Apr 15, 2009 - News

There’s More to Neanderthals than Meets the Eye

Over the past decade, there has been no shortage of studies focused on the relationship between Neanderthals and our own species, Homo sapiens. Researchers have dug deep into the fossil record and our genomes to uncover how closely related we are to the Neanderthals, whether we interacted with them, and even whether our two species shared offspring.

But what about the Neanderthals themselves? We know that beginning around 400,000 years ago, they occupied over 3 million square miles of Europe and Western Asia, from Spain to Iraq.   We know that they developed a unique tool technology and that they buried their dead.   But what we really don’t know is how they compared to each other:   were there in fact distinct Neanderthal sub-groups, shaped by the vastly different environments in which they lived?   Or can they all be considered a single, genetically similar population? These questions are addressed in the most recent issue of PLoS One by anthropologists from the Université de la Méditerranée in France, using a method that is both unique and comprehensive.

This study is of interest not only because it attempts to understand Neanderthal diversity, but also because it utilized data from a various sources.   First, the researchers collected data from the mitochondrial DNA sequences of 12 separate Neanderthal skeletons. These skeletons ranged in age from 29,000 to 100,000 years and were uncovered in various parts of the Neanderthal homeland, from Siberia to Spain.   The researchers then took physical measurements of the skeletons themselves. Finally, they developed and ran complex computer simulations based on the genetic and skeletal data, in an attempt to discover the most likely scenario for how Neanderthals evolved and spread across much of Eurasia.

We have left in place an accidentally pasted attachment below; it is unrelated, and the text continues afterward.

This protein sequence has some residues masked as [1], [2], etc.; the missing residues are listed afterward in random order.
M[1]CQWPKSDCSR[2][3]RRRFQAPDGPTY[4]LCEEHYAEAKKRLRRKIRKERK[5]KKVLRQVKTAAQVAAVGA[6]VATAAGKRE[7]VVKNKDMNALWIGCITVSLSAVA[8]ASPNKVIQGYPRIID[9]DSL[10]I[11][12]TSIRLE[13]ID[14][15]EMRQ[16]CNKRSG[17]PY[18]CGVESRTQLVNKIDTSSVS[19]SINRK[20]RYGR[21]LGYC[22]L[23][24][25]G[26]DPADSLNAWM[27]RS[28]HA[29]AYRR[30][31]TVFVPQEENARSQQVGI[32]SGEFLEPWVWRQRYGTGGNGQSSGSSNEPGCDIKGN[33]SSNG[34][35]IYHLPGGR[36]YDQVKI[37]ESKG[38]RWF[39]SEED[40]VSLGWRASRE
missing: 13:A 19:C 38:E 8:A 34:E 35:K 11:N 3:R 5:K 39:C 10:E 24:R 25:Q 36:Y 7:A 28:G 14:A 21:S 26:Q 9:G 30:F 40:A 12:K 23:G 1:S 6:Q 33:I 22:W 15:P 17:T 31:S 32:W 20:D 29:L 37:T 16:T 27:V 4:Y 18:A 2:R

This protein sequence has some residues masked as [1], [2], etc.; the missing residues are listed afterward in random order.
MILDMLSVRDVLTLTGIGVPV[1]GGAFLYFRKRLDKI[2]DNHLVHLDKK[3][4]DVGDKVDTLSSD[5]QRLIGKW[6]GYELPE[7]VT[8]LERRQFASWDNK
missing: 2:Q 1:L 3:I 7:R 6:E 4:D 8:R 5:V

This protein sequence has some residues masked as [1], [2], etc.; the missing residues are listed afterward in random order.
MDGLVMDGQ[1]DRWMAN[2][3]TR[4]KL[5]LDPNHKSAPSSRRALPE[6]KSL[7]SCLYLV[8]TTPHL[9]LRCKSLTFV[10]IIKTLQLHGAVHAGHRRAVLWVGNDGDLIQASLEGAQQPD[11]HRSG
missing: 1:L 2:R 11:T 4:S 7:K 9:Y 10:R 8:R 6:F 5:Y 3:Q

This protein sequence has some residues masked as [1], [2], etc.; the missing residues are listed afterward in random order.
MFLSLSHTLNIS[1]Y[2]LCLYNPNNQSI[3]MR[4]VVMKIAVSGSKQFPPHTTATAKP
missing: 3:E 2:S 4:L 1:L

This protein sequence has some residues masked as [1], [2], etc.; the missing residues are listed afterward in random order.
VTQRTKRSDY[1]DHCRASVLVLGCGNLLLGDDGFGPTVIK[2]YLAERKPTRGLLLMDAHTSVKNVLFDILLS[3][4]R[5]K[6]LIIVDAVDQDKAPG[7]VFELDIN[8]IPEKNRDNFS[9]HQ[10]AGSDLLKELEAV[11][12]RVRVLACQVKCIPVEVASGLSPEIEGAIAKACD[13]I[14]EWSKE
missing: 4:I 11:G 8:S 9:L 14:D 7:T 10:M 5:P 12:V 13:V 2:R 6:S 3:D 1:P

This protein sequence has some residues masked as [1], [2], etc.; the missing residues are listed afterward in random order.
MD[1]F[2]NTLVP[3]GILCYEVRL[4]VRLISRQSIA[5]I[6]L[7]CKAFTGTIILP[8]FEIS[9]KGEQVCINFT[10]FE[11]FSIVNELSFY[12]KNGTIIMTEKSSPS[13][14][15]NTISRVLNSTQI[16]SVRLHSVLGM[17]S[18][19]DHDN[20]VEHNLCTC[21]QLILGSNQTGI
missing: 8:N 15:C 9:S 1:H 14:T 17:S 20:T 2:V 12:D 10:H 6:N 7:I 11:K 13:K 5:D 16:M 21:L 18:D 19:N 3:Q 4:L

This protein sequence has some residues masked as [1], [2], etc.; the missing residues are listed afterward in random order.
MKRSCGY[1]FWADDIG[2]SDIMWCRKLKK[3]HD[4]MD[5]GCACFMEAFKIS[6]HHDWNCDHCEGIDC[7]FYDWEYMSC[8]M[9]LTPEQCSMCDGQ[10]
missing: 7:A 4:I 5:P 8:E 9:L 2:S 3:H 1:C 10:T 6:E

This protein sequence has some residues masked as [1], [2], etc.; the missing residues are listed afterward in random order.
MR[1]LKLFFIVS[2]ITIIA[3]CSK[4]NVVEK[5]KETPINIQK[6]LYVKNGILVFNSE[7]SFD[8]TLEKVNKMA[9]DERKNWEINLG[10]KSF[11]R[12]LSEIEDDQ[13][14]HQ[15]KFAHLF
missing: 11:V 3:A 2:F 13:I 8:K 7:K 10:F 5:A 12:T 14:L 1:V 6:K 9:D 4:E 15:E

The authors concluded that the most likely scenario for how the Neanderthals populated Europe and Western Asia involves three Neanderthal sub-groups: one centered in Western Europe, another in Southern Europe, and the final group in the Levant/Western Asia.   They propose that the Neanderthals within each of these sub-groups were more genetically – and perhaps physically – similar to each other than they were to members of another sub-group.   This is contrary to the idea that the Neanderthals were a single, uniform population.

This result begs the question of cultural distinctions between the sub-groups.   After all, if they were genetically and physically different from one another, it is entirely plausible that cultural differences, such as tool technologies, between the sub-groups also existed.   The authors hope to understand cultural differences between Neanderthal sub-groups in the same way as they’ve understood genetic and physical differences.   And, as more fossils are found and more DNA extracted, we will hopefully develop – with even more confidence – a clear picture on the origins and movements of Neanderthals.

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